If you’re in the Los Angeles area this Saturday September 20, join over 11,000 volunteers in the LA basin alone for California Coastal Cleanup Day 2008, a 24 year tradition that’s become the largest volunteer event in the world. Last year, over 60,000 volunteers picked up almost a million pounds of trash across the state, and this year, the Los Angeles event will pick up its millionth pound.  You’ll find everyone from the corner grocer to celebrities shoulder to shoulder attacking the coastal waste that causes visual blight and environmental danger.  Did you know that the North Pacific Trash Gyre, the large swirling mass of trash floating between Hawaii and Japan is more than twice as large as the state of Texas and is growing faster than even the scientists studying it had feared?  Or that plastics, which break down into little tiny pellets after extended exposure to water, are so prevalent that you could cover the surface of the world’s oceans with a saran wrap coating of the plastics in them? Obviously every bottle you pick up helps stem the tide.

If you’re not able to join everyone in Los Angeles (check out the website, complete with map of locations, here), consider starting a similar event in your area.  After all, waste has a not-so-funny way of wandering toward the sea, even from far inland places.  Or if this Saturday doesn’t work, make any day your cleanup day! With a few fliers and an ad on Craigslist you’re sure to attract a like minded crowd to help get some unwanted trash off the streets.  Often, local parks have cleanup days that offer both benefit and beautiful surroundings in addition to an educational afternoon.  Some of my favorite memories from youth are of going to my local park and cleaning up the riverbanks.  Needless to say, cleaning my room didn’t hold the same appeal.

If you can’t do any of the above… (you didn’t think I was going to let anyone off the hook, did you?)… then sit your butt down on that couch if you’re not already there and get to thinking.   The best way to eliminate waste is to avoid creating it in the first place. Find a way to encourage recycling or to make throwing things in the trash more appealing than tossing it on the ground.  Design a better trash can, out of which waste doesn’t blow away in high winds.  Create a non-toxic biodegradable packaging so that when people do throw their containers down, it’s not creating an everlasting toxic legacy.  There are at least as many ways to help the planet as there are people to try them, so find yours and get started! Hope to see all you locals at the beach!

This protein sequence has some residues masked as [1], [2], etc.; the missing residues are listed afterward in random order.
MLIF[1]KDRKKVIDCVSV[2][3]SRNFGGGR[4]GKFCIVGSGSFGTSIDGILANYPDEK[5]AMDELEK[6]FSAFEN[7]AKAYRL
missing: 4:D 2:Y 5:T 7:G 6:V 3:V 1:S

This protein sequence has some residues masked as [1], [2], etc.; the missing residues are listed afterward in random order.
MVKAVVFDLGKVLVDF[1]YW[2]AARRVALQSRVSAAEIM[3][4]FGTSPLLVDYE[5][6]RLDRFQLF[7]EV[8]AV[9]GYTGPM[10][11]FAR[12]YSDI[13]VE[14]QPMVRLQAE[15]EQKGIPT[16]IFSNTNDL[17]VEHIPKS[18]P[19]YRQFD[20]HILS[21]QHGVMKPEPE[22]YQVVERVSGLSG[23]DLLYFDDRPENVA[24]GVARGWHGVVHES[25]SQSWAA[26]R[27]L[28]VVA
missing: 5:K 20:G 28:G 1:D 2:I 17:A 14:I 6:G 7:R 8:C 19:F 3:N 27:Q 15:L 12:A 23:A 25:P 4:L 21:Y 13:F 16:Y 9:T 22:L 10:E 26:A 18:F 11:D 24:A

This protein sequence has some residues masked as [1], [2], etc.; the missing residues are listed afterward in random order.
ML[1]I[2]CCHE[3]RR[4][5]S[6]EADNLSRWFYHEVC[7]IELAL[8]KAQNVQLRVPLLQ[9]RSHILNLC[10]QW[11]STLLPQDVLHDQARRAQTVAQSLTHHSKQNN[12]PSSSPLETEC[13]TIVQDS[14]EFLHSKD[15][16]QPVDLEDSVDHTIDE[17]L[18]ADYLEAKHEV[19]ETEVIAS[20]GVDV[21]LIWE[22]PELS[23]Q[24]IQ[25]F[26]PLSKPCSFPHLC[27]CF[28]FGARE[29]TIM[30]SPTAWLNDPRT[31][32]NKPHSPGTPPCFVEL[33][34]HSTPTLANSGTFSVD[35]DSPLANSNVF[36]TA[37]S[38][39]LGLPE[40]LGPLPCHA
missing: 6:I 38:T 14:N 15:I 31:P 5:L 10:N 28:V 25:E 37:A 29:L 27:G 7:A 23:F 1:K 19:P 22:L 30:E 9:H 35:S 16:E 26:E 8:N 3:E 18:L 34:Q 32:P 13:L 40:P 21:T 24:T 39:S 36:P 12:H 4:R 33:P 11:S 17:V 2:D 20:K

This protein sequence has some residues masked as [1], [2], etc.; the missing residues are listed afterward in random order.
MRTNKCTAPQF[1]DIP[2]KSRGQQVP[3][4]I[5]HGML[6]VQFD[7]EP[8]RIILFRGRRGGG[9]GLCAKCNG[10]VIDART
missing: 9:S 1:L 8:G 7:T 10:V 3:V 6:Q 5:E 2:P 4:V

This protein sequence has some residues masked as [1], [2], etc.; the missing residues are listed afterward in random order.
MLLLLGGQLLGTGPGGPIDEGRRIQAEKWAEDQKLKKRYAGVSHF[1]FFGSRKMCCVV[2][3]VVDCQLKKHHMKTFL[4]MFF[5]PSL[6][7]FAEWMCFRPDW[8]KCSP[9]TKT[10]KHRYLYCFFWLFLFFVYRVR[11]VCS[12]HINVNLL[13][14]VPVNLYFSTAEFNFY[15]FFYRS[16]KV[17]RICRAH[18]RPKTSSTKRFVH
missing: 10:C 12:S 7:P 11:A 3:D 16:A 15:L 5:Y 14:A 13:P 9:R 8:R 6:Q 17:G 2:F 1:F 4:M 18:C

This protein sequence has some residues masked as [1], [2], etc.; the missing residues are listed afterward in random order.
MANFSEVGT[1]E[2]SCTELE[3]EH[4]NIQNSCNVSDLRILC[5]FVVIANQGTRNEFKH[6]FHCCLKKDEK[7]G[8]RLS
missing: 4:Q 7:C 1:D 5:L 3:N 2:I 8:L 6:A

Leave a comment »

PowerCube Energy: Solar in a Box

PowerCube 600 Energy system

If the intricacies of setting up a home solar solution have you flummoxed, you may be looking for an out-of-the-box solution for your energy needs.  It’s not exactly portable (unless you own a forklift!), but the PowerCube 600 Energy system is just that… a box that you simply open and start harvesting light energyVisit the PowerCube site for pictures of the cube being set up to appreciate how easy it really is. The site and technology appear to be young, but the promise of a standalone power system in a box can hardly be overstated.

From what I can see, the box has a variety of power outs so that you can hook up various devices to the unit. And the site claims that you can increase your energy output by daisy chaining multiple units together, providing enough for off-grid applications and primary power-source situations. I like the box design, it looks sturdy and easy to ship, given its size, and it seems like a good fit for programs that offer solar power to remote communities across the globe. I haven’t been able to access the spec sheet yet, but the maker’s site, a yacht building company, shows the product in more operative detail.  All from Reluminati, an eco-concious design lab that sports several lines of solar powered products.  Be the first on your block to sever your ties to the grid when the PowerCube rolls off the assembly line this summer.